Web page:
The complexity, ambiguity and rapid change of the modern world are the biggest challenges for both individuals and organizations. Each of us feels the difficulties of adapting to change on our shoulders, and this pressure manifests itself in different ways in our daily lives, whether it be confusion, stress or burnout. One of the main questions of today is - how to deal with all this? What do we most need in order to achieve the desired results in the light of the current reality, without losing the feeling of fulfillment and happiness that comes from being involved in the process?

In Gestalt psychology, development (life in general) is seen as the interaction of the organism and the environment, as a result of which the personality changes and grows. This attitude is called creative adaptation. The contact of a person with the environment is the more creative, the less it is conditioned by rigid formulas and schemes. Accordingly, its growth and development is greater. Creative thinking is even more relevant in a world where the pace of change is accelerating and where artificial intelligence will replace many routine tasks. One of the major challenges facing modern organizations is how to build an organizational culture that encourages creative and growth-oriented thinking, where employees themselves are change makers, where they are created according to a clear vision and values.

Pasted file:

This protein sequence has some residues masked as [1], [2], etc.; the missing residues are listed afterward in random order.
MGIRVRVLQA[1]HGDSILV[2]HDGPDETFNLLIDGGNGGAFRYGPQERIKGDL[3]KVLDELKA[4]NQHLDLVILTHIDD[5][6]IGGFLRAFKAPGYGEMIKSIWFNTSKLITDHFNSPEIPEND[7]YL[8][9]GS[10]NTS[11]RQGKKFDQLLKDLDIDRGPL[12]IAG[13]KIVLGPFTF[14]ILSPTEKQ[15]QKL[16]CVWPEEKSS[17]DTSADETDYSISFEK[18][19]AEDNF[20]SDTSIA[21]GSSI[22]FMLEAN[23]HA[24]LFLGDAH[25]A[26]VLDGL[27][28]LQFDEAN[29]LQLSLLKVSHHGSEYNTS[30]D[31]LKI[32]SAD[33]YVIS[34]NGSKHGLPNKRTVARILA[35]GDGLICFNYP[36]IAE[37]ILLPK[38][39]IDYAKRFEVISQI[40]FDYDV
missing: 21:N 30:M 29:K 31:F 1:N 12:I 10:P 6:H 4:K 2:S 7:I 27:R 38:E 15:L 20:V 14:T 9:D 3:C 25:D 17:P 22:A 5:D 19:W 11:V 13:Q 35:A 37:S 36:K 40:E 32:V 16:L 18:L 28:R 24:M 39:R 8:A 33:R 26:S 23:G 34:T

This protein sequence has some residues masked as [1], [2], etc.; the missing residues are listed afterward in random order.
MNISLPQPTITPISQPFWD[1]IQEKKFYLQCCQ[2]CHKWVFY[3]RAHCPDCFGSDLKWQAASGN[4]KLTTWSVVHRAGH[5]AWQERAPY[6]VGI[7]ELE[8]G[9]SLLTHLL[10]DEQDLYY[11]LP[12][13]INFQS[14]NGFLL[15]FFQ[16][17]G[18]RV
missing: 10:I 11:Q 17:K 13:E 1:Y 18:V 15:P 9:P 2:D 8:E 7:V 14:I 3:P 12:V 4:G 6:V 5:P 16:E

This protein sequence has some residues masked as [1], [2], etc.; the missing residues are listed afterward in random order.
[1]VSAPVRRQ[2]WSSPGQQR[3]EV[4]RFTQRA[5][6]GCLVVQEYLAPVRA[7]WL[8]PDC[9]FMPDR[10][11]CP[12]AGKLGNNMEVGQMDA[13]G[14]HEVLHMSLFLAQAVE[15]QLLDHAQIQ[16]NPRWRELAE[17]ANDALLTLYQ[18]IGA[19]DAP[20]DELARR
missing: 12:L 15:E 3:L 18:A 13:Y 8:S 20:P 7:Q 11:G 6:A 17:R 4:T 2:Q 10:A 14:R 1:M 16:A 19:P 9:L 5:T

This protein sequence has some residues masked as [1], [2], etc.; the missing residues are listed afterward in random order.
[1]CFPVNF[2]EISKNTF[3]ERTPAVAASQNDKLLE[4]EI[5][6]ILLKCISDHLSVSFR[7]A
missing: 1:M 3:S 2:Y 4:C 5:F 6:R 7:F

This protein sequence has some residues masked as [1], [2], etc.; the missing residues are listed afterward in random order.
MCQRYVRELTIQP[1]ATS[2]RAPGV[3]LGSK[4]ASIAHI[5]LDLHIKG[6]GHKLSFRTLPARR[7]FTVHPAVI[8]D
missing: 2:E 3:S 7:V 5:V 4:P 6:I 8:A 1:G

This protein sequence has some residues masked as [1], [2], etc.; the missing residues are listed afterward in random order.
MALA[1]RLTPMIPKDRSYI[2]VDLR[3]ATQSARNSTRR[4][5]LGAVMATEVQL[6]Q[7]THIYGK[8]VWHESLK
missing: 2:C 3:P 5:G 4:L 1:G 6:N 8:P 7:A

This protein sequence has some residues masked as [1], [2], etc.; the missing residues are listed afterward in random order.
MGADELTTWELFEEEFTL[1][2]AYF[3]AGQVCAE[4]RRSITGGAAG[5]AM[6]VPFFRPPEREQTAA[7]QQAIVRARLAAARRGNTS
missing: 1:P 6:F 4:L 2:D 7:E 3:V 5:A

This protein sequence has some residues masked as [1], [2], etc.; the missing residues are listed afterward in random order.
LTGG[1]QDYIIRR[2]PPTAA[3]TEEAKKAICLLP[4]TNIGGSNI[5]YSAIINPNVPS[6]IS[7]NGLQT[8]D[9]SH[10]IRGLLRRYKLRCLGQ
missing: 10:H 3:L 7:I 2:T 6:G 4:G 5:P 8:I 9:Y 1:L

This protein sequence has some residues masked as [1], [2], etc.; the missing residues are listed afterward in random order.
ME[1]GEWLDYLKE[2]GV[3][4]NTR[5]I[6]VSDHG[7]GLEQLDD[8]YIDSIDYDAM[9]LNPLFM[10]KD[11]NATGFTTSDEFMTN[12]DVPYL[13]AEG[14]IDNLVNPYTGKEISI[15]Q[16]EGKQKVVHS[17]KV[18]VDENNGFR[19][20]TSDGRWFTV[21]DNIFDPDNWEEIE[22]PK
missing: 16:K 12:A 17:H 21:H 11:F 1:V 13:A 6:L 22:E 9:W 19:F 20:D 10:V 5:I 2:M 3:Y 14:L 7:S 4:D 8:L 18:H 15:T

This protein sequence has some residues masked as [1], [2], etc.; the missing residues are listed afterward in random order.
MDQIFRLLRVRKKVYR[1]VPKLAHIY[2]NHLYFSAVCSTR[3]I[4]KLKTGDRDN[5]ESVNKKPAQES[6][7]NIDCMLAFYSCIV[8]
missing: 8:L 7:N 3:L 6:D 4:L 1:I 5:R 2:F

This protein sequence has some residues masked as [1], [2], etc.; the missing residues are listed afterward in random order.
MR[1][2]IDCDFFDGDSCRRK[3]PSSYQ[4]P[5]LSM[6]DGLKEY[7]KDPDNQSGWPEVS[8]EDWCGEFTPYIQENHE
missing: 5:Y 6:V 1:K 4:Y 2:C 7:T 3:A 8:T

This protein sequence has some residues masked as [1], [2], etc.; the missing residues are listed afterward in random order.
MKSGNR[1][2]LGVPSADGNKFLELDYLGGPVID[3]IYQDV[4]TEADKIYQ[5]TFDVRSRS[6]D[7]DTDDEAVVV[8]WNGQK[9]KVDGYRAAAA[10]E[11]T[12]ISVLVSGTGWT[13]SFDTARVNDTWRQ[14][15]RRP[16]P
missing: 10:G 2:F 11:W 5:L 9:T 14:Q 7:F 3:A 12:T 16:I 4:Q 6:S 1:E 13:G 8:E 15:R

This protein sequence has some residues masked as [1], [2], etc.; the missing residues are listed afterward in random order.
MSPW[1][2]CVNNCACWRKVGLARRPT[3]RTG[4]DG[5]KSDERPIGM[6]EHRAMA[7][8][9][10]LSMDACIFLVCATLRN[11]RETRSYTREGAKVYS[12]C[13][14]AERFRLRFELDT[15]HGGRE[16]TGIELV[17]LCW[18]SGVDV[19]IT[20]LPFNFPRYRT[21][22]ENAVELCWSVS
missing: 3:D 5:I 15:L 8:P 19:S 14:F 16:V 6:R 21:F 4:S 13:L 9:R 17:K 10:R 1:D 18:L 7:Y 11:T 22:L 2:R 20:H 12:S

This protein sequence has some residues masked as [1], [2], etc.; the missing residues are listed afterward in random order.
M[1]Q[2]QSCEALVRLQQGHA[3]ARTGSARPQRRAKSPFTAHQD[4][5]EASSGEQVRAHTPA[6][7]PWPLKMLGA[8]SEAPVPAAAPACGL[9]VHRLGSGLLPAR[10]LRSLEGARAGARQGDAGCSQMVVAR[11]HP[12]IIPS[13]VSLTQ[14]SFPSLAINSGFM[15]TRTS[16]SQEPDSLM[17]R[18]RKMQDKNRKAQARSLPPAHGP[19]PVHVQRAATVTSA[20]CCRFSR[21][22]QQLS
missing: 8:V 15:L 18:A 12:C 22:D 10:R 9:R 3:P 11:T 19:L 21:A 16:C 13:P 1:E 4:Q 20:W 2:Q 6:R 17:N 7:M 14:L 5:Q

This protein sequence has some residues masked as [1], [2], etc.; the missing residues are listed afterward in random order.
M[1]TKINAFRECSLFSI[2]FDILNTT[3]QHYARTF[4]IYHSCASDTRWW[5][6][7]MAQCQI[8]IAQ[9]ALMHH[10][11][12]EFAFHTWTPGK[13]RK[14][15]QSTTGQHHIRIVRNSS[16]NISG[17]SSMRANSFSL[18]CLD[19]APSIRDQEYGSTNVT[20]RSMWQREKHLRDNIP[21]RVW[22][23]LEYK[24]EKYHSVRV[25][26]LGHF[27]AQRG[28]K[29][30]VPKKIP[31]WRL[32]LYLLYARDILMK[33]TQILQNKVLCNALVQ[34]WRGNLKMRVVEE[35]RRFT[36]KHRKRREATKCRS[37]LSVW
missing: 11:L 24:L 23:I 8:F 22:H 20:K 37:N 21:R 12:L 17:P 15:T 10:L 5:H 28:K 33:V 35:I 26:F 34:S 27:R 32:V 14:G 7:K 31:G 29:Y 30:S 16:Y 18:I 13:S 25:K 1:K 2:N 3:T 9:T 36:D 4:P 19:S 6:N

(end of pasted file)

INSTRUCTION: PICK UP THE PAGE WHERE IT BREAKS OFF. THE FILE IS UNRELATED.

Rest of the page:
systems and decisions are made. To better understand the benefits of creative thinking, let's take a closer look at how it differs from reactive (fixed) thinking, what determines their formation. First of all, it should be said that both types of thinking have different rules of the game and both games are an integral part of our reality.